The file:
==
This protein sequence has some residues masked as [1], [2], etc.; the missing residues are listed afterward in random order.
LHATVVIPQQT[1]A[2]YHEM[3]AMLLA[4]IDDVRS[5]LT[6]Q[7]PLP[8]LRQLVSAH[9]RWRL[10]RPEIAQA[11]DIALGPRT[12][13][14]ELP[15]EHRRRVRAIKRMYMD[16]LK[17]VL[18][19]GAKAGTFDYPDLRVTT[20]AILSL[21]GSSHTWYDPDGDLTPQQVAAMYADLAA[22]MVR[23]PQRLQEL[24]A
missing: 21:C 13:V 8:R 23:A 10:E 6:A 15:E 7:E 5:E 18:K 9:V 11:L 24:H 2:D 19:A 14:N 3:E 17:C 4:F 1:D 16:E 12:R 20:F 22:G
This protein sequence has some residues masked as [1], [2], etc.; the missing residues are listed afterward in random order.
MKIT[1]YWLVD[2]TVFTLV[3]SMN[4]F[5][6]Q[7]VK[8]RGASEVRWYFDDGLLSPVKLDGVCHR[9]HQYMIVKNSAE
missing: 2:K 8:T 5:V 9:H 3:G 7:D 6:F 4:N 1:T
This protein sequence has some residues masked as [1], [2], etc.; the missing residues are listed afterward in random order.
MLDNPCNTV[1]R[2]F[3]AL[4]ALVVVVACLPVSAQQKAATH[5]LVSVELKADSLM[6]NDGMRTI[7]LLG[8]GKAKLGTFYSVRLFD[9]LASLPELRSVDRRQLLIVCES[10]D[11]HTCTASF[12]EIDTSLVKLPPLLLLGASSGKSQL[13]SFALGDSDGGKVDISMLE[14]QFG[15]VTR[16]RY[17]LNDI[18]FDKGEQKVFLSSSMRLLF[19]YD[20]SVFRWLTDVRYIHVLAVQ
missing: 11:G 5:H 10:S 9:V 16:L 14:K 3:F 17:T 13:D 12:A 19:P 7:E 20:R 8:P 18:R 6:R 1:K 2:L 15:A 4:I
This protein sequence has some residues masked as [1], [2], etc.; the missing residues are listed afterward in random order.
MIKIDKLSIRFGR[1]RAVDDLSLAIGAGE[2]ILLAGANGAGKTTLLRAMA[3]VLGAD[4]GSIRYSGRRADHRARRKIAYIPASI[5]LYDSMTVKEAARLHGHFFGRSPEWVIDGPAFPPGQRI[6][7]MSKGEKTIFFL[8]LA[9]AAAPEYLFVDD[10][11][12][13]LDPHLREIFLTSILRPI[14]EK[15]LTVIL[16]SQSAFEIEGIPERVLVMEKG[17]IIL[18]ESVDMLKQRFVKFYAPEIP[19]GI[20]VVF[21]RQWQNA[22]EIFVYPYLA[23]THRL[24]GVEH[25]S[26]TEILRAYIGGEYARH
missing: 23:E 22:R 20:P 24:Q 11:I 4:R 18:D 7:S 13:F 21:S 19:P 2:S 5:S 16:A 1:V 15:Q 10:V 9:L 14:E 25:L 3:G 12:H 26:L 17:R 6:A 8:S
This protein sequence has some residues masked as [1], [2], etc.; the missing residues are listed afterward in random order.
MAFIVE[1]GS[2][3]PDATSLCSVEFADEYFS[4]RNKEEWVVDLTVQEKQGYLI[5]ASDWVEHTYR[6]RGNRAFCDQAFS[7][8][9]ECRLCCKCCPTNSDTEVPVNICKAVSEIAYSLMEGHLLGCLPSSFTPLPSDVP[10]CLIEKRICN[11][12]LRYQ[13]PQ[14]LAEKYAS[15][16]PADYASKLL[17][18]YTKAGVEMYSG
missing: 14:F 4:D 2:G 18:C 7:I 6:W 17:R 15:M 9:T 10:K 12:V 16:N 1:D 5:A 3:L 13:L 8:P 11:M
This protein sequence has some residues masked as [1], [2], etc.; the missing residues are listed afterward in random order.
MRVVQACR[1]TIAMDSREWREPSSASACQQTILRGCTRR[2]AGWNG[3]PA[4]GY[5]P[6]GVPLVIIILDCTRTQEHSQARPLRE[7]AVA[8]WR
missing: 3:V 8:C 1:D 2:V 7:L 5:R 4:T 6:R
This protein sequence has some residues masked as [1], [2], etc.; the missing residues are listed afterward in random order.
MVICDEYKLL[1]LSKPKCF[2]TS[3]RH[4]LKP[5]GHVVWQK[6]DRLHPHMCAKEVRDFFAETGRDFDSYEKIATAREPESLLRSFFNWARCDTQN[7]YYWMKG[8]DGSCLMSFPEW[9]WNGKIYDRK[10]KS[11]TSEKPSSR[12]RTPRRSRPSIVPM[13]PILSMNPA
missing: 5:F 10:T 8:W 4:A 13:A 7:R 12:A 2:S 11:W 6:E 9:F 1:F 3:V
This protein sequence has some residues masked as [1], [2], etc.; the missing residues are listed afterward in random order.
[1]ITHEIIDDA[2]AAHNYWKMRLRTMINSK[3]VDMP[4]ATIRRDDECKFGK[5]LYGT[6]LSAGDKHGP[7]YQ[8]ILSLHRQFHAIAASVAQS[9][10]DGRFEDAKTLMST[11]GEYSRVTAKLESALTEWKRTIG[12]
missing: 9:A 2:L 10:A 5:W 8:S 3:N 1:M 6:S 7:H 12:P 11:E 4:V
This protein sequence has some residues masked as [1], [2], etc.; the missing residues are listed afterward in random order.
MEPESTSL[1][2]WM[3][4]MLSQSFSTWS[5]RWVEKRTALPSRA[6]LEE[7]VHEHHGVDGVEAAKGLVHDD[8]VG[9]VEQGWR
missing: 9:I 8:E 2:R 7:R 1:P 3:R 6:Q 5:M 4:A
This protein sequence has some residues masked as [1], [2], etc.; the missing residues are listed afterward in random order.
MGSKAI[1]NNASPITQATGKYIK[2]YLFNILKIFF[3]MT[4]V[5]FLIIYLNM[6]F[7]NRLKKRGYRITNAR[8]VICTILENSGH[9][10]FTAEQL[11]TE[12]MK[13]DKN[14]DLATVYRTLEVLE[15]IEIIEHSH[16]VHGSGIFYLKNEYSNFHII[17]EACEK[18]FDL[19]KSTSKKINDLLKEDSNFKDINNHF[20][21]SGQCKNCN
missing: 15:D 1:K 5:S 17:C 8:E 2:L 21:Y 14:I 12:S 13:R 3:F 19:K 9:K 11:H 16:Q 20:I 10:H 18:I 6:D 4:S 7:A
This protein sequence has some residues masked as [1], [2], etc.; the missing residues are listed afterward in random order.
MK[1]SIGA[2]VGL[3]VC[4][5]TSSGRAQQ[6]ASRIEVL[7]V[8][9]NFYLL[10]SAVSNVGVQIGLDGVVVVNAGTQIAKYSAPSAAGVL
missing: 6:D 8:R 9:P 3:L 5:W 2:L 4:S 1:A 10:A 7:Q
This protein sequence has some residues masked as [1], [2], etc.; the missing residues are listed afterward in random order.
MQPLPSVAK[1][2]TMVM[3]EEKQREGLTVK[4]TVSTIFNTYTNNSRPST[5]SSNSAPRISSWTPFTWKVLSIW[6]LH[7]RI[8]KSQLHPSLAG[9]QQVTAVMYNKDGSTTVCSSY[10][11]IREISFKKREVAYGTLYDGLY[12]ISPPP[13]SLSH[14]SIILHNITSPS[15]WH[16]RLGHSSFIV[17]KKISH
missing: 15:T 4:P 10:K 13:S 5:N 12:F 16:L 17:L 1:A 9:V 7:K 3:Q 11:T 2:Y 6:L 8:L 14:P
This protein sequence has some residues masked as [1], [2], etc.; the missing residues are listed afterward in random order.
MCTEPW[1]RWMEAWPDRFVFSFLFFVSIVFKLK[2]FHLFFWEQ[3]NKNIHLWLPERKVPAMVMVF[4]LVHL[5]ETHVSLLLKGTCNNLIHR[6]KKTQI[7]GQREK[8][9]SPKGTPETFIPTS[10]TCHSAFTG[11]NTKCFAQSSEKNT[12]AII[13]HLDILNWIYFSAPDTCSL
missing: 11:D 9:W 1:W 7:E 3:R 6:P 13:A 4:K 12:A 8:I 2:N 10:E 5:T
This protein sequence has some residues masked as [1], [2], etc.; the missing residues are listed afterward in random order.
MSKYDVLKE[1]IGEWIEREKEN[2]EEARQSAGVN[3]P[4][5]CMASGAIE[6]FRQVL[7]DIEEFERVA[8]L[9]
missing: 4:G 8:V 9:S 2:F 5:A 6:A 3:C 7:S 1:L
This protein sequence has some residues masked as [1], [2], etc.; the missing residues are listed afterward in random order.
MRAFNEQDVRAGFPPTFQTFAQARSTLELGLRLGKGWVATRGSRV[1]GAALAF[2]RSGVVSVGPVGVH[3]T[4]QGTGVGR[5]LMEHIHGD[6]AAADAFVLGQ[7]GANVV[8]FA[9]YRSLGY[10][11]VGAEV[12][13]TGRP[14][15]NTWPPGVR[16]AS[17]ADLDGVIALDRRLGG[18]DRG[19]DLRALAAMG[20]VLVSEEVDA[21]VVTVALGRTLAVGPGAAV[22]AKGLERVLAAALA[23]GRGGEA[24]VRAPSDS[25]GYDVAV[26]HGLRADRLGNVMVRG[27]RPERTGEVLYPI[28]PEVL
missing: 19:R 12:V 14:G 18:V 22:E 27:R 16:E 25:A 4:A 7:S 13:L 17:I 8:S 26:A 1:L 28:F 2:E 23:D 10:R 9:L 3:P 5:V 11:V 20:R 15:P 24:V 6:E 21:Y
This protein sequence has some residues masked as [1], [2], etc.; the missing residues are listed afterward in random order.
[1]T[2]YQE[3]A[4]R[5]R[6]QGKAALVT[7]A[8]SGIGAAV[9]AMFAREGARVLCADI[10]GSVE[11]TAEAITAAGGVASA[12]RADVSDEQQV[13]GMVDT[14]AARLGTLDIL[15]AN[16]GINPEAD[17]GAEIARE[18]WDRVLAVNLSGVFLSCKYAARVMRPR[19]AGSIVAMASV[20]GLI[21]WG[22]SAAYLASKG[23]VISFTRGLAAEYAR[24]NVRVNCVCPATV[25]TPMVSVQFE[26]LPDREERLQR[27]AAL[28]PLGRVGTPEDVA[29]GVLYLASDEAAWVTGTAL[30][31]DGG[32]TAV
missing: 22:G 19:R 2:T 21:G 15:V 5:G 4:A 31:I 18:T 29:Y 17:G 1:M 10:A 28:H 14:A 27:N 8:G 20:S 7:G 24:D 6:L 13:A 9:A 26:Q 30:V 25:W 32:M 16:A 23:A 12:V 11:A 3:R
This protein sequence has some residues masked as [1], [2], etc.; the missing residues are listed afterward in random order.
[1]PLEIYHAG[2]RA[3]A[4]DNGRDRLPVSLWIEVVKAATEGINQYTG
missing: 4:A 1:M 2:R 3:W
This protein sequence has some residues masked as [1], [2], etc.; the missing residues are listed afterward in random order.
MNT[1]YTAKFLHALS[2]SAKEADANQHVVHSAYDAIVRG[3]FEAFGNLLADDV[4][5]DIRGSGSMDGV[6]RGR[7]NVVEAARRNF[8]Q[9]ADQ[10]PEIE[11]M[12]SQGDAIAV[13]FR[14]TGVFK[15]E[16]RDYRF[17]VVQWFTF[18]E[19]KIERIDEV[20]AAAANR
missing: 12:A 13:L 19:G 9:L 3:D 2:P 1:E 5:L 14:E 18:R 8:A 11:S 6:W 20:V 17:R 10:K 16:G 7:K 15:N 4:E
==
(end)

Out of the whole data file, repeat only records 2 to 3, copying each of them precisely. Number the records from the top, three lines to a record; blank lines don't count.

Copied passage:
This protein sequence has some residues masked as [1], [2], etc.; the missing residues are listed afterward in random order.
MKIT[1]YWLVD[2]TVFTLV[3]SMN[4]F[5][6]Q[7]VK[8]RGASEVRWYFDDGLLSPVKLDGVCHR[9]HQYMIVKNSAE
missing: 2:K 8:T 5:V 9:H 3:G 7:D 6:F 4:N 1:T
This protein sequence has some residues masked as [1], [2], etc.; the missing residues are listed afterward in random order.
MLDNPCNTV[1]R[2]F[3]AL[4]ALVVVVACLPVSAQQKAATH[5]LVSVELKADSLM[6]NDGMRTI[7]LLG[8]GKAKLGTFYSVRLFD[9]LASLPELRSVDRRQLLIVCES[10]D[11]HTCTASF[12]EIDTSLVKLPPLLLLGASSGKSQL[13]SFALGDSDGGKVDISMLE[14]QFG[15]VTR[16]RY[17]LNDI[18]FDKGEQKVFLSSSMRLLF[19]YD[20]SVFRWLTDVRYIHVLAVQ
missing: 11:G 5:H 10:S 9:V 16:L 14:K 3:F 17:T 13:D 12:A 19:P 7:E 20:R 8:P 18:R 6:R 1:K 2:L 15:A 4:I